MICHELE NORRIS: Well, I think it’s interesting that at the end of the year Merriam Webster-- Webster told us that they chose the word ‘surreal’ as the word of the year for 2016 because it describes so much of what we’re seeing right now. I want to pick up on one of the things that-- that Jeffrey said about the technological disruption. In this country, we’ve always assumed that technology was a good thing. We embraced it. We assumed that it was propelling us forward and that it would perhaps even though it was displacing jobs, that it would make for a better society, a better flow of information. I think we’re going to start to really question that now-- on-- on a lot of levels because of what it’s done to democracy, because certainly what it’s done to the level of American discourse. And as journalists, you know, we have to learn how to operate in a world where there is no longer a common set of facts. People get their news in such a way that it usually affirms or confirms everything that they already believe. We have someone who is about to occupy the Oval Office who is dismissing many of the publications that we work or have worked for and is trying to bypass us and go directly to people. So as we try to explain this surreal universe, we find ourselves in-- in almost a room of funhouse mirrors trying to figure out how to describe what’s going on.Okay, she avoided saying "Donald Trump." She did bluntly point at him with "someone who is about to occupy the Oval Office." And I don't know that she said that much about him or if she said much at all. I felt like I was in a "funhouse." Yeah, it was "surreal." But it's Norris's answer that made me see the game that was being played here.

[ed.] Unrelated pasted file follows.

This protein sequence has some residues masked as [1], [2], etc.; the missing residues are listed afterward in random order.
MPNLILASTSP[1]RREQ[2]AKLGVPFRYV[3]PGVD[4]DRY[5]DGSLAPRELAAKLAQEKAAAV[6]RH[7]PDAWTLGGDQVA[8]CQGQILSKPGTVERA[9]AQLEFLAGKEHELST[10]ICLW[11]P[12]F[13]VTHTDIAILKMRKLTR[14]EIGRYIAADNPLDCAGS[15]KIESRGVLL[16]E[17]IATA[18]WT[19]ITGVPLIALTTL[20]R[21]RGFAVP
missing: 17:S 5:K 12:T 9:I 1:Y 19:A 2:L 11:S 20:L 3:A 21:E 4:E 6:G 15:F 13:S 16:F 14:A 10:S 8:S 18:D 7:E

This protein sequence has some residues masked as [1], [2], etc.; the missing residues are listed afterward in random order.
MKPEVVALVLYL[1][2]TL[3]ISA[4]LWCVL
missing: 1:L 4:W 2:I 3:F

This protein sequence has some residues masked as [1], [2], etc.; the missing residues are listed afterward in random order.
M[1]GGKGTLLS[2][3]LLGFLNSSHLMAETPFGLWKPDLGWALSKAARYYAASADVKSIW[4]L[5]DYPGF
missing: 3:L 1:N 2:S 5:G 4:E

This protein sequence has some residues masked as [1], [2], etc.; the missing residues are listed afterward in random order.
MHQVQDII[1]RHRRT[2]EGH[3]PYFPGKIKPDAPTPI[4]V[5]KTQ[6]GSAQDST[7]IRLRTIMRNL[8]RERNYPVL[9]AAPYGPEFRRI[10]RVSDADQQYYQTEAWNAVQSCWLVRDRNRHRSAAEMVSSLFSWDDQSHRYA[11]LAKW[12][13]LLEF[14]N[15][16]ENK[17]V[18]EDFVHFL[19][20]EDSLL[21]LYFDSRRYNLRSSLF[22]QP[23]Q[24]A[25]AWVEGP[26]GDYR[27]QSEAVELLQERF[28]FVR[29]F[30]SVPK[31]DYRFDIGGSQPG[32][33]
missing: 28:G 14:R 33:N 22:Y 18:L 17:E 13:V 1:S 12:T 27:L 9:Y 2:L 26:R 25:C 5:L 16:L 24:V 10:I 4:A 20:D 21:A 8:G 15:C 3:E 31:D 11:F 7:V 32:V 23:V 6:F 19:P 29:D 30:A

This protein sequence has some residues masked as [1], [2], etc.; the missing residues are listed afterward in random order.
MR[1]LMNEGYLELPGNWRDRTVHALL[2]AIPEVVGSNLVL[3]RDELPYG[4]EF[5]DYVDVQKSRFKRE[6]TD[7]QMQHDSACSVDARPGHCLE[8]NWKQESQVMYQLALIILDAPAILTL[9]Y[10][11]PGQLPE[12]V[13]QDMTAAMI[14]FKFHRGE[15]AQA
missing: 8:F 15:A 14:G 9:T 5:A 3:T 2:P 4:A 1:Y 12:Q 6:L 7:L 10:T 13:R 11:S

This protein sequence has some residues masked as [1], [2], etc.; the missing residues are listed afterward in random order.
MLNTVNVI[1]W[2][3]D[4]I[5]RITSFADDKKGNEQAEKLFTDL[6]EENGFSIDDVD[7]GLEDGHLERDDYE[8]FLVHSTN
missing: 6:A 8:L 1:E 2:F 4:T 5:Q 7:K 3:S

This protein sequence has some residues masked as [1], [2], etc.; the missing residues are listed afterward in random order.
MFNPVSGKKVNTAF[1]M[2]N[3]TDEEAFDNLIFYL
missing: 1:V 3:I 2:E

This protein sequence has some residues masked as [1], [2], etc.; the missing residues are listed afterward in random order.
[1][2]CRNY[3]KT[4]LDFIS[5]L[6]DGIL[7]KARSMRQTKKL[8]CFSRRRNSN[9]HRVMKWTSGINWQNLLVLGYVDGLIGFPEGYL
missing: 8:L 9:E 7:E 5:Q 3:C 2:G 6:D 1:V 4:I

So let's bring up the next contestant, David Frum, a senior editor at The Atlantic: